With debt loom­ing, brow­beat­en di­et pill mak­er Orex­i­gen goes bank­rupt -- shares slide

Di­et pill mak­er Orex­i­gen Ther­a­peu­tics is wav­ing the white flag Mon­day morn­ing af­ter a years-long bat­tle to bring its fi­nances in­to the black. With crush­ing debt loom­ing, the com­pa­ny is fil­ing Chap­ter 11 bank­rupt­cy in a last-ditch ef­fort to set­tle its ac­counts.

This is not the first time the com­pa­ny has tried to right the ship. Back in Oc­to­ber, Orex­i­gen $OREX an­nounced it was seek­ing bid­ders for the com­pa­ny’s as­sets. The last straw for the drug­mak­er’s suf­fer­ing bal­ance sheet was a mas­sive debt pay­ment that came due thanks to slow sales of Orex­i­gen’s lead prod­uct, Con­trave. The San Diego-based com­pa­ny was sup­posed to reach $100 mil­lion in sales by the end of 2017, but came in shy at just un­der that fig­ure. As part of the loan terms, that fail­ure trig­gered a pay­ment Orex­i­gen could not af­ford.

Michael Narachi

“While we have been work­ing close­ly with our note­hold­ers and have the sup­port of a con­trol­ling num­ber of se­nior se­cured note­hold­ers, our debt covenant re­quire­ments and near-term cash flow needs have ne­ces­si­tat­ed the pro­tec­tion af­ford­ed by a court-dri­ven process,” said Michael Narachi, Orex­i­gen’s CEO, in a state­ment.

The past few years have been tu­mul­tuous for Orex­i­gen, with the com­pa­ny’s stock plum­met­ing 96% since its height in 2015. De­spite a best-sell­ing weight­loss drug on the mar­ket among its brand­ed com­peti­tors, the com­pa­ny has faced hur­dle af­ter hur­dle, in­clud­ing a le­gal fight to de­fend its patent rights and a lack­lus­ter mar­ket for di­et pills in gen­er­al.

The com­pa­ny’s sole rev­enue dri­ver is Con­trave, which came on the mar­ket in 2014. It quick­ly snagged the biggest share of sales among brand name di­et pills, cap­tur­ing 52% and sur­pass­ing Qsymia, Sax­en­da, and Belviq. The com­pa­ny has been inch­ing — al­beit slow­ly — to­wards prof­itabil­i­ty for the past 15 years. It wasn’t enough.

Late last year, Narachi told me he hoped a merg­er or sale would get the com­pa­ny back on track with the abil­i­ty to share costs with an­oth­er or­ga­ni­za­tion. Plus, the com­pa­ny re­cent­ly won its long patent bat­tle with gener­ic drug­mak­er Ac­tavis, giv­ing Orex­i­gen mar­ket ex­clu­siv­i­ty un­til 2030. Narachi was hope­ful that this de­vel­op­ment would sweet­en the pot for po­ten­tial buy­ers.

No dice, ap­par­ent­ly.

In a state­ment, Orex­i­gen said a con­trol­ling num­ber of its se­nior se­cured note­hold­ers made a $35 mil­lion com­mit­ment to the com­pa­ny, pro­vid­ing Orex­i­gen with “suf­fi­cient liq­uid­i­ty to con­duct its busi­ness in an un­in­ter­rupt­ed man­ner, fund its chap­ter 11 case, in­clud­ing the sale of its as­sets, and to con­tin­ue to meet its op­er­a­tional and fi­nan­cial oblig­a­tions.”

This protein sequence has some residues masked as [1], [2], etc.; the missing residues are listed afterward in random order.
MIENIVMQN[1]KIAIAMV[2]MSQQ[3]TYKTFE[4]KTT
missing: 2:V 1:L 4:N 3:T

Orex­i­gen’s stock is down 17% in pre-mar­ket trad­ing, sell­ing at $1.16 per share.

Big Phar­ma's Twit­ter ex­o­dus; Mer­ck wa­gers $1.35B on buy­out; $3.5M gene ther­a­py; and more

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Paul Perreault, CSL Behring CEO

CSL lands FDA ap­proval for he­mo­phil­ia B gene ther­a­py, sets $3.5M list price

The FDA has approved the world’s first gene therapy for hemophilia B, ushering into the market a treatment that’s historic in both what it promises to do and how much it will cost.

CSL will be marketing the drug, Hemgenix, at a list price of $3.5 million — which sets a new record for the most expensive single-use gene therapy in the US.

In a statement provided to Endpoints News, the Australian company noted that the current costs of treating people with moderate to severe hemophilia B can be significant over a lifetime. By some estimates, healthcare systems could spend more than $20 million per person.

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Image: Shutterstock

MIT re­searchers re­veal DNA "Paste" tech be­hind lat­est gene edit­ing start­up

MIT scientists have developed a tool that they say can insert large gene sequences where they want in the genome.

In a paper published Thursday in Nature Biotechnology, MIT fellows Omar Abudayyeh, Jonathan Gootenberg and colleagues detail a technology they call PASTE, which they say can potentially be used to insert long strands of DNA and treat genetic diseases caused by many different mutations, such as cystic fibrosis and Leber congenital amaurosis, a rare eye disorder that causes blindness.